Image: 'The Demon', Tivoli Gardens' roller coaster in Copenhagen, Denmark
Kim Nielsen  /  AP file
Thrill seekers try out 'The Demon', Tivoli Gardens' roller coaster in Copenhagen, Denmark. Passengers pass through three loops on the roller coaster, at a top speed of 80 kph, on a circuit of almost 600 meters, and 28 meters high.
updated 5/20/2008 12:40:13 PM ET 2008-05-20T16:40:13

The 165-year-old amusement park that inspired both Walt Disney and Danish fairy tale writer Hans Christian Andersen offers style and charm of a kind often imitated.

Tivoli, Copenhagen's downtown landmark, blends tradition and modernity with old-style Ferris wheels and gravity-defying rides, family restaurants and gourmet eateries.

Neon lights are banned here and plastic materials are avoided — beer cups aside — to preserve the feel of an old-style amusement park.

"We want to maintain tradition and quality," Tivoli manager Lars Liebst said.

In 1841, Georg Carstensen sought royal permission to create an amusement park on the ramparts that once surrounded medieval Copenhagen. The son of a diplomat, he wanted to give Danes samples of the wonders he had seen during childhood trips abroad.

Tivoli opened two years later.

The Danish capital has since grown around the green oasis where families and friends stroll, and lovers cuddle up on benches amid oaks, birches and Japanese cherry trees.

"It's so beautiful, it's cozy," said Elin Peitersen, a 74-year-old retired secretary. "You can take your family along or sit on a bench, like I do, and enjoy others having a good time."

The park is charming but it's the thrill rides Tivoli is famous for, especially among the throngs of young visitors.

The youngest children prefer the slow-moving vintage car ride, while exhilarated teenagers zoom past in the adrenalin-pumping roller coaster.

Meanwhile Tivoli's Boys Guards march behind children dressed up as royals, riding a horse-drawn carriage through the garden.

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The scent of popcorn and cotton candy fills the air while Vienna waltzes, big-band tunes and rock music play in the background through the evening.

A stone's throw away is the Chinese-style Pantomime Theater from 1874 with its peacock curtain. When the bird lowers its tail, the curtain rises for one of Europe's last stages keeping Commedia dell'Arte traditions alive.

"I heard it was a famous amusement park so I wanted to see for myself," said Sung Young-Jae, a 36-year-old visitor from Seoul, South Korea. "It is very beautiful but I am a little bit disappointed, it is so small."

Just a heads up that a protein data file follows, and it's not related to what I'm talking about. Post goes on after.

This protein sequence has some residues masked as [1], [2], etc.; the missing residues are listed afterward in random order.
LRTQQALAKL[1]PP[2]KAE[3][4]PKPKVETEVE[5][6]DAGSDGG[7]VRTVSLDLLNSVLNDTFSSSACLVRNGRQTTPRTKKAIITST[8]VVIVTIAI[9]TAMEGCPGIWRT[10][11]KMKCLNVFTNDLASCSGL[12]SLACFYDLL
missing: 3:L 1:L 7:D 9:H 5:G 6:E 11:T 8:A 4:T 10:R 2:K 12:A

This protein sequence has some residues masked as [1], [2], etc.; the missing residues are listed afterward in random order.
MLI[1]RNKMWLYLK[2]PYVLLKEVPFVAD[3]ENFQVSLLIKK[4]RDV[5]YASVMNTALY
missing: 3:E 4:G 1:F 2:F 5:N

The park covers about 880,000 square feet (82,000 square meters), elbowed between the City Hall and the capital's main train station.

Disney visited Tivoli several times in the 1950s and 1960s to seek inspiration for his theme parks in the United States, Liebst said.

Nearly a century earlier, Andersen, the legendary children's author, wrote "The Nightingale" after watching the illuminated Chinese Tower, one of the park's landmarks.

Today, the park is lit by tens of thousands of colored lights after nightfall.

Before each summer season, which runs from mid-April to mid-September, gardeners plant 100,000 bulbs alongside another 50,000 flowers.

Posters announce Israeli conductor Daniel Barenboim, k.d. lang and the New York City Ballet, among others, will perform this season, either at Tivoli's concert hall or on an outdoor stage where strong men and bearded ladies once performed.

For the 2008 season, Tivoli reopened a Moorish-style building from 1909, which has been through a major renovation. The white edifice, now decorated with 3,600 different colored light bulbs, was originally covered with papier-mache and chicken wire.

"Craftsmen back then used other methods," Liebst said, smiling. The park hired Italian workers to recreate the front using a mixture of concrete and marble. The building now houses a high-end restaurant, a dairy, a deli and a luxury hotel with 13 suites.

Tivoli has extended its opening times in recent years. The park twinkled in the Nordic winter darkness for the first time in 1994 and now stays open for four weeks over Christmas and New Year's. A fall season was introduced in 2005 and focuses on Halloween's universe of witches, pumpkin lanterns and autumn crops.

In past years, the number of visitors during the summer season has hovered just above 3 million. Visitors are chiefly Danes and Scandinavians. Less than 10 percent come from outside the region.

"We depend very much on the weather," Liebst said, adding that a gray and rainy summer last year meant only 2.9 million people went through the gates.

When Tivoli opened on Aug. 15, 1843, 3,615 visitors were recorded. Some 10,000 came on the following Sunday.

The biggest day was Tivoli's 100th birthday, when 112,802 celebrated "Carstensen's old garden," as Danes like to call the park.

Copyright 2008 The Associated Press. All rights reserved. This material may not be published, broadcast, rewritten or redistributed.

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